As an artist, I feel, observe and design a lot. I see beauty in everything and everyone and easily overlook toxic traits until I have my time to reflect. I use my art to celebrate, self-affirm, and communicate voiceless narratives. For me, voiceless narratives are Spanish-speaking immigrants who can’t vote, can’t always verbally communicate outside their country, first, second, and third generations, as well as what our society calls minorities. The news and media are often quick to pick up tragic stories and not always highlight the other side. The side where mass communities don’t see themeselves achieving or moving up. That is the story I want to continue to highlight and push forward. Through art, I can shift those narratives into a more positive one by using first-person narratives.
My art journey began at the age of four; I was painting on copy paper, scribbling on lined paper, and coloring my Barbie coloring books daily. Almost all children color early in their life for fun; however, I remember being obsessed with drawing and painting. I would draw 10 drawings a day and give my artwork to my parents as gifts. For me, it was the bright colors and the use of my imagination that helped me create my drawings. I quickly learned that art was a way of expressing my love for my family. I would constantly draw my family together, holding hands in front of the house my parents rented.
Let’s say your best friend was visiting the area and you wanted to show them the best time ever. Where would you take them? Give us a little itinerary – say it was a week long trip, where would you eat, drink, visit, hang out, etc.
I recommend visiting Manny’s Restaurant in Victorville because they have extreme burgers, tacos, agua frescas, micheladas, and even vegan food! You can check out their food on their socials: @mannysresturant or @mannysreloaded. They have a seating area that has more recently opened as dine-in restrictions have opened to the public. If you want to try something new you have options.
Who else deserves some credit and recognition?
My art story stands out because my family has always encouraged me to pursue my art career since I was four. My family firsthand witness my self-determination and talent for the arts from an early age. As a child, I would practice my artistic skills, enter local art contests, and later graduated with an art degree in 2017. I share my victories with my family and with my boyfriend, Vincent James Richmond.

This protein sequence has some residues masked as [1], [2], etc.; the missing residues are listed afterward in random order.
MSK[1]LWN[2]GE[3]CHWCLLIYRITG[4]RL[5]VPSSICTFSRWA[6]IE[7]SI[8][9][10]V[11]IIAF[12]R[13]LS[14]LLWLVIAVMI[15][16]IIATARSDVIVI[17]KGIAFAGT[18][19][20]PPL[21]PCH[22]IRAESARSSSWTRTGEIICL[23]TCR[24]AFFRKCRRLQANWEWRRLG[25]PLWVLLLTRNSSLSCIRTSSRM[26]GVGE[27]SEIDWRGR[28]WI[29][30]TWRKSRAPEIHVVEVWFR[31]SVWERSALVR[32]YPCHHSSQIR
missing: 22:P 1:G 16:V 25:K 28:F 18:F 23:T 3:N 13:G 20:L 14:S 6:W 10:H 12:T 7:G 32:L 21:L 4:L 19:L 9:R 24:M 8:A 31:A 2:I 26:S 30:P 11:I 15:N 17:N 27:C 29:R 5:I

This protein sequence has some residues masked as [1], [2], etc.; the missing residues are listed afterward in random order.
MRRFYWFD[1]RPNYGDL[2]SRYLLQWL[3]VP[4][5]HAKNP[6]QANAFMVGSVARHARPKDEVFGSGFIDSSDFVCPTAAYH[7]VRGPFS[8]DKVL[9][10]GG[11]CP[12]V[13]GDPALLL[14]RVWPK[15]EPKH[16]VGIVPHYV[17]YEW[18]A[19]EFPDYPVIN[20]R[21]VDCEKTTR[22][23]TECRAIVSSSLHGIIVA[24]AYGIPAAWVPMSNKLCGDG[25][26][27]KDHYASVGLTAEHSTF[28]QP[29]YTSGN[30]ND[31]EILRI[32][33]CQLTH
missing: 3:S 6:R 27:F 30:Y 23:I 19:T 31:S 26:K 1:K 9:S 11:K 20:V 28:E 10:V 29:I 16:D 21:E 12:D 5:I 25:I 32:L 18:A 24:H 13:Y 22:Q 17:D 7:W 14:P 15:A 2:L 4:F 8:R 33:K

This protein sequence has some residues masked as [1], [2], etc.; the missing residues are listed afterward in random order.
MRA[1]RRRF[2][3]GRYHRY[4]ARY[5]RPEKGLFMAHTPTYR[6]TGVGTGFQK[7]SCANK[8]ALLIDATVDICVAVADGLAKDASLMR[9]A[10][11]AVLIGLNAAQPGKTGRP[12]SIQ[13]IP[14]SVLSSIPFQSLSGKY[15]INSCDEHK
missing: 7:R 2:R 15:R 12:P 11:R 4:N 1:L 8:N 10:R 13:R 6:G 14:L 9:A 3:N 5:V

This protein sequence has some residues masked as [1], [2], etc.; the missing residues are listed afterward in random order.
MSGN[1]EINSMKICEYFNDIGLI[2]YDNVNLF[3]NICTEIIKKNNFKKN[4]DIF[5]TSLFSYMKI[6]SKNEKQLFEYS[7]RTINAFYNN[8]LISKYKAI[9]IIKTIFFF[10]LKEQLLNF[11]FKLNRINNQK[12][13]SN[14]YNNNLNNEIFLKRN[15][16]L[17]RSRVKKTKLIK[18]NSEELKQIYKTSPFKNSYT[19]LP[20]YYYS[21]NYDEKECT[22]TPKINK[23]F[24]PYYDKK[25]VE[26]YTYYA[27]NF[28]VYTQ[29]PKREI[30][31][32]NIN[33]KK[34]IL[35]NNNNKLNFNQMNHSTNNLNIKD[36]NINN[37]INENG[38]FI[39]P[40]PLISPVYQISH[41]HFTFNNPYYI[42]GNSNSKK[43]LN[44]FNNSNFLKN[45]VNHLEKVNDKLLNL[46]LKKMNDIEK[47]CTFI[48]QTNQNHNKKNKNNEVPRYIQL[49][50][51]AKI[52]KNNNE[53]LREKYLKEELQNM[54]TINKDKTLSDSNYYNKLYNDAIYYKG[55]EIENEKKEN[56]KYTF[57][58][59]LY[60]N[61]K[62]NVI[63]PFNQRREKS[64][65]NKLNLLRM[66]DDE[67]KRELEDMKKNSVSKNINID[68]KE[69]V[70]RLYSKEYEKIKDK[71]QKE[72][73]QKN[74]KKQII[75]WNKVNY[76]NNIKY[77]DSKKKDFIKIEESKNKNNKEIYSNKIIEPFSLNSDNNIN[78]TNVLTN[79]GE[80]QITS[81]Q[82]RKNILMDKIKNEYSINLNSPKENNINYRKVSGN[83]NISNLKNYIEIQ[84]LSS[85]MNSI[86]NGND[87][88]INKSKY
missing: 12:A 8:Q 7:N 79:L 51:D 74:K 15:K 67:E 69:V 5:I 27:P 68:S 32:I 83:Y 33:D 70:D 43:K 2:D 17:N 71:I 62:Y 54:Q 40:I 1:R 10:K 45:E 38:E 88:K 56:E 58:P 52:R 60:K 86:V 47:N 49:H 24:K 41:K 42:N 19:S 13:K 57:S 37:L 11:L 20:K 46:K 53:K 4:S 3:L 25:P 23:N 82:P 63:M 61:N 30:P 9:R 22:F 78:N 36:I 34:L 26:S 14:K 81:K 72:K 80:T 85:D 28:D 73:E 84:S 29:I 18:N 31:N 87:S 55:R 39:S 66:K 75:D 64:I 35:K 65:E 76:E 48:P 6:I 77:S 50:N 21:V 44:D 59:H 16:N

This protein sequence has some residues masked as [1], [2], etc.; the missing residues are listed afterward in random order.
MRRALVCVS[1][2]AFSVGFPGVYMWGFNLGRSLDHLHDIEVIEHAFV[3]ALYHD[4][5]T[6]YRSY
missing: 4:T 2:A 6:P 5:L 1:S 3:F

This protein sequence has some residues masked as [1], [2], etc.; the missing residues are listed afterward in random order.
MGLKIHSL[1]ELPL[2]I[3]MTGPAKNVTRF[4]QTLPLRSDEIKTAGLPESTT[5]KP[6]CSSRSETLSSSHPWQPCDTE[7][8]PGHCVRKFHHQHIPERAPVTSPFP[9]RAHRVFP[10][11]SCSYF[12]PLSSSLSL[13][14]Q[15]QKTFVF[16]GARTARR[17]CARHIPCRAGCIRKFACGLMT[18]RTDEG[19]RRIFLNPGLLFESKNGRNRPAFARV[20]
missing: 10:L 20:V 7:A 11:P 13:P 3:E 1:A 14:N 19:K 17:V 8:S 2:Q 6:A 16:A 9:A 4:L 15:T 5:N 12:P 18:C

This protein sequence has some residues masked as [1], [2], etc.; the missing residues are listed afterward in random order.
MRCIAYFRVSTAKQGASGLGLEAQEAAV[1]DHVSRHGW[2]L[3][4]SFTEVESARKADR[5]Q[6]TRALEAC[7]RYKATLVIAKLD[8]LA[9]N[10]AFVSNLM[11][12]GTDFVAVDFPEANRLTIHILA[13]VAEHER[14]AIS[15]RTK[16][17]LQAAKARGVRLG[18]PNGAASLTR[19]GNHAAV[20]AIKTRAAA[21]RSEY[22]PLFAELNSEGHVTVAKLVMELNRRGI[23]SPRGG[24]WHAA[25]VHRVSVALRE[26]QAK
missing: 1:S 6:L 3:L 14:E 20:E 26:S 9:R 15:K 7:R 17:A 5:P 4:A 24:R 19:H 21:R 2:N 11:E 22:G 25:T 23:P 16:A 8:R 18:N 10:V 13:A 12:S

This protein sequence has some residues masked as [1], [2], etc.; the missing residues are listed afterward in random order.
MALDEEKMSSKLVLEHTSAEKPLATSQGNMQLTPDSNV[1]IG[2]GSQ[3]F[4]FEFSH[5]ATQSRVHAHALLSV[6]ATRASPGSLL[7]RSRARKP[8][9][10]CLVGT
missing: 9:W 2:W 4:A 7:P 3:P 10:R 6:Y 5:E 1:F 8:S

I thank my family for their encouragement, love, and understanding of who I am as a person. I have found art is a personal journey that requires the artist to be honest and face themselves head-on. Honesty is one portion of being an artist, but it’s a life journey that I celebrate with my loved ones, and I can’t thank them enough for being there for me through it all.
I recognize that my mom, Maria Del Carmen Huitzil, in particular, has inspired me and has helped me see the world through the lens of my culture as she is Mexican, Indigenous, and a previous immigrant. It is through her experience that she has inspired me to walk with passion and an open heart. Through her storytelling of my culture that I can proudly speak up and celebrate my culture in my artwork. She also inspires me to be a strong woman as she has come out stronger from her life lessons.
My victories would not have been the same if I didn’t share them with my family and extended those victories with my boyfriend, Vince. As my artwork and ideas have evolved through time, I always share them with my family and loved ones because victories don’t mean much if they are not shared.